I consider myself an environmentalist. But I do not automatically oppose mining for natural resources or even pipelines for transporting them. But I approach these issues with a very specific set of questions. First and foremost is “What will you do WHEN said pipeline leaks?” Oil and gas companies and the governments that support them like to talk about “ifs” and “maybes” even though all the evidence points towards “whens” and “definitelys”. The Alaskan pipeline has been leaking since the day it was built. Offshore drilling platforms do blow up. We do everyone a disservice when we pretend that we can play God because then we’re not allowed to plan for the inevitabilities (anyone who does plan is laughed at for being paranoid).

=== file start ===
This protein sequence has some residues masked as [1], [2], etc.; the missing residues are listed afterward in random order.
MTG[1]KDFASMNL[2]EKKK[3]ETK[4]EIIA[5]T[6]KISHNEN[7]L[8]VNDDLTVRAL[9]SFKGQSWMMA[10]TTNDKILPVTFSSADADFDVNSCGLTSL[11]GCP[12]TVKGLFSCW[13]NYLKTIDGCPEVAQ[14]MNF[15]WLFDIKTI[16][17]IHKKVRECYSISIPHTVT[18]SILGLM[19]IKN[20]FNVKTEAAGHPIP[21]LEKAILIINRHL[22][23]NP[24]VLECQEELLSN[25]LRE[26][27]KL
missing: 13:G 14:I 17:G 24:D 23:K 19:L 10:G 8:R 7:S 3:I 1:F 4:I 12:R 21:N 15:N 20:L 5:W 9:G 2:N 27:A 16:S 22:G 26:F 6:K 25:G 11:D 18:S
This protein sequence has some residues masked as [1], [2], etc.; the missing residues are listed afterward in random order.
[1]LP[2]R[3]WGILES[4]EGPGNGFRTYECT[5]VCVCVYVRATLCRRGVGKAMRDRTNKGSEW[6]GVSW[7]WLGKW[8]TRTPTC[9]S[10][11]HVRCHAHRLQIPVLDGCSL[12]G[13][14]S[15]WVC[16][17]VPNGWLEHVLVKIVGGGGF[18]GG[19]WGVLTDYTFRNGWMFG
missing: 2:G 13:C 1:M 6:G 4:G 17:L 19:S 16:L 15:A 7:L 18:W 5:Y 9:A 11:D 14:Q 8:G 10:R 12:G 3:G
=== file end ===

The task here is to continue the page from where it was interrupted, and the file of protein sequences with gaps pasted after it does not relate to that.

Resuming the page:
Anyway, there were a few specific items within Jurassic Park that made me giggle or roll my eyes. The first giggle was the description of a CD-Rom as a laser disk run by a computer. I think that folks just a few years younger than me will read this and think “what the hell is a laser disk?!?”. ‘Course, I’m one of the few people my age who has actually met a real floppy disk (the one about 5 inches across that really did flop when you waved it). I eye-rolled every time someone “clicked off the radio”. Uh…that means the radio would no longer be able to send and receive transmissions because it’s OFF! Physically off–no juice flowing from the batteries, OFF. I was in a search and rescue group in college and learning how to use the radios was one of our lessons, jargon included. In our organization (a conference of 2 dozen groups across the state and surrounding states), we used the term “clear” to indicate that we were done with the conversation and were putting our radio away. “Out” meant we were going to turn our radio completely OFF. When we worked with law enforcement, we’d have to remember that they’d use “out” with a different meaning so base wouldn’t panic. Anyone who’s used a radio before knows that you don’t turn your radio off during an exercise. You’d turn the volume down to get relative silence, but you’d still keep it loud enough to hear when someone needs you. And with as often as you’ll read about the hiss of the radio being heard, you know that it was a writer error to say that they were turning their radios off.